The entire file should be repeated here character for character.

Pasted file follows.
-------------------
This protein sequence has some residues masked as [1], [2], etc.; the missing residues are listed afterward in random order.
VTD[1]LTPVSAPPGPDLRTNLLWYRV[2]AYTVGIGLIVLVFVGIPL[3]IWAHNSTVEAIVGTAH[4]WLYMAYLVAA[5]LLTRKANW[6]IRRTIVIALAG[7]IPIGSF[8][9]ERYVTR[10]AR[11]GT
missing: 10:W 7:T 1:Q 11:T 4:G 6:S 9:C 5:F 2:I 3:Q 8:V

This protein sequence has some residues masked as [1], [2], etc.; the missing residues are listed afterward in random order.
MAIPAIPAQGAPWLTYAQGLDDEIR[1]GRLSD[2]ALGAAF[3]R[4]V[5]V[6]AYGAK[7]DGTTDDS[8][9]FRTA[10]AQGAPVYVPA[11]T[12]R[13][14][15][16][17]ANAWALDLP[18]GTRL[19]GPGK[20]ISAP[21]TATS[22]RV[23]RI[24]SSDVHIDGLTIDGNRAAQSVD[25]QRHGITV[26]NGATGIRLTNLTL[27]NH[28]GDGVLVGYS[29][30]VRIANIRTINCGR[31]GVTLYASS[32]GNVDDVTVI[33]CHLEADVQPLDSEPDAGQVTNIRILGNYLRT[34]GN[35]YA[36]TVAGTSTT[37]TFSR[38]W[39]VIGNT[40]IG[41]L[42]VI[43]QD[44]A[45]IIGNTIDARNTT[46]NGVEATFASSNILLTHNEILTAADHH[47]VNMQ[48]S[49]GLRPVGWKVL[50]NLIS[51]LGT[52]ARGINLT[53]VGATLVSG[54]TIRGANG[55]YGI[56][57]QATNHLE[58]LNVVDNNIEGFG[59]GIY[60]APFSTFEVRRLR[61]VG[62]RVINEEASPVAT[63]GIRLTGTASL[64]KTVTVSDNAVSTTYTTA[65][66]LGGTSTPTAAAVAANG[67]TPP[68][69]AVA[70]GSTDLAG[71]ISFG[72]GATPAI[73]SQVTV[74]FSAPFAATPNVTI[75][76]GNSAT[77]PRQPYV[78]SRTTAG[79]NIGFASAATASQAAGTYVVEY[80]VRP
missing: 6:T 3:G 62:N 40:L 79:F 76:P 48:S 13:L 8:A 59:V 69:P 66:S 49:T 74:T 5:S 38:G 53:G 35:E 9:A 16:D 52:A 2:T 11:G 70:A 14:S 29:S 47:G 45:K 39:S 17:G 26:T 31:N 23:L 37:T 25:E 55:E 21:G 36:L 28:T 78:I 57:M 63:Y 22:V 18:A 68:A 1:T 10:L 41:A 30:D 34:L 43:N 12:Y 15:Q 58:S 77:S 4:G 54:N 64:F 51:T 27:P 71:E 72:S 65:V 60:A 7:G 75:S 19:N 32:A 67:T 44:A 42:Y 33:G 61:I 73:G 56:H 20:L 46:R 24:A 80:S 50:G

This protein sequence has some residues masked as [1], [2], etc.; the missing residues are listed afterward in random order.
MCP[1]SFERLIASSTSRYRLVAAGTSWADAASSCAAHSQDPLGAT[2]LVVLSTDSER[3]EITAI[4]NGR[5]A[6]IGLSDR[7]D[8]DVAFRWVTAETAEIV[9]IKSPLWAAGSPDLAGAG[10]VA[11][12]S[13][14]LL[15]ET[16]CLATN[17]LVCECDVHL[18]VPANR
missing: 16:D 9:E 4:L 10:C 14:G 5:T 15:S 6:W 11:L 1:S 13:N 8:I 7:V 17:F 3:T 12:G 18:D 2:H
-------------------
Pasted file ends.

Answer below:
This protein sequence has some residues masked as [1], [2], etc.; the missing residues are listed afterward in random order.
VTD[1]LTPVSAPPGPDLRTNLLWYRV[2]AYTVGIGLIVLVFVGIPL[3]IWAHNSTVEAIVGTAH[4]WLYMAYLVAA[5]LLTRKANW[6]IRRTIVIALAG[7]IPIGSF[8][9]ERYVTR[10]AR[11]GT
missing: 10:W 7:T 1:Q 11:T 4:G 6:S 9:C 5:F 2:I 3:Q 8:V

This protein sequence has some residues masked as [1], [2], etc.; the missing residues are listed afterward in random order.
MAIPAIPAQGAPWLTYAQGLDDEIR[1]GRLSD[2]ALGAAF[3]R[4]V[5]V[6]AYGAK[7]DGTTDDS[8][9]FRTA[10]AQGAPVYVPA[11]T[12]R[13][14][15][16][17]ANAWALDLP[18]GTRL[19]GPGK[20]ISAP[21]TATS[22]RV[23]RI[24]SSDVHIDGLTIDGNRAAQSVD[25]QRHGITV[26]NGATGIRLTNLTL[27]NH[28]GDGVLVGYS[29][30]VRIANIRTINCGR[31]GVTLYASS[32]GNVDDVTVI[33]CHLEADVQPLDSEPDAGQVTNIRILGNYLRT[34]GN[35]YA[36]TVAGTSTT[37]TFSR[38]W[39]VIGNT[40]IG[41]L[42]VI[43]QD[44]A[45]IIGNTIDARNTT[46]NGVEATFASSNILLTHNEILTAADHH[47]VNMQ[48]S[49]GLRPVGWKVL[50]NLIS[51]LGT[52]ARGINLT[53]VGATLVSG[54]TIRGANG[55]YGI[56][57]QATNHLE[58]LNVVDNNIEGFG[59]GIY[60]APFSTFEVRRLR[61]VG[62]RVINEEASPVAT[63]GIRLTGTASL[64]KTVTVSDNAVSTTYTTA[65][66]LGGTSTPTAAAVAANG[67]TPP[68][69]AVA[70]GSTDLAG[71]ISFG[72]GATPAI[73]SQVTV[74]FSAPFAATPNVTI[75][76]GNSAT[77]PRQPYV[78]SRTTAG[79]NIGFASAATASQAAGTYVVEY[80]VRP
missing: 6:T 3:G 62:N 40:L 79:F 76:P 48:S 13:L 8:A 59:V 69:P 66:S 49:T 74:T 5:S 38:G 53:G 35:E 9:A 16:D 52:A 2:T 11:G 70:A 14:S 29:S 47:G 45:K 39:S 17:G 26:T 31:N 23:L 37:T 25:E 55:E 21:G 36:L 28:T 78:I 57:M 63:Y 22:V 18:A 68:A 1:T 10:L 41:A 30:D 34:L 43:N 12:Y 15:Q 58:S 77:S 4:G 54:N 64:F 51:T 27:P 71:E 72:S 65:V 60:A 7:G 75:S 19:N 32:A 67:T 44:A 42:Y 33:G 61:I 73:G 56:H 20:L 46:R 24:A 80:S 50:G

This protein sequence has some residues masked as [1], [2], etc.; the missing residues are listed afterward in random order.
MCP[1]SFERLIASSTSRYRLVAAGTSWADAASSCAAHSQDPLGAT[2]LVVLSTDSER[3]EITAI[4]NGR[5]A[6]IGLSDR[7]D[8]DVAFRWVTAETAEIV[9]IKSPLWAAGSPDLAGAG[10]VA[11][12]S[13][14]LL[15]ET[16]CLATN[17]LVCECDVHL[18]VPANR
missing: 16:D 9:E 4:L 10:C 14:G 5:T 15:S 6:W 11:L 1:S 13:N 8:I 7:V 17:F 3:T 12:G 18:D 2:H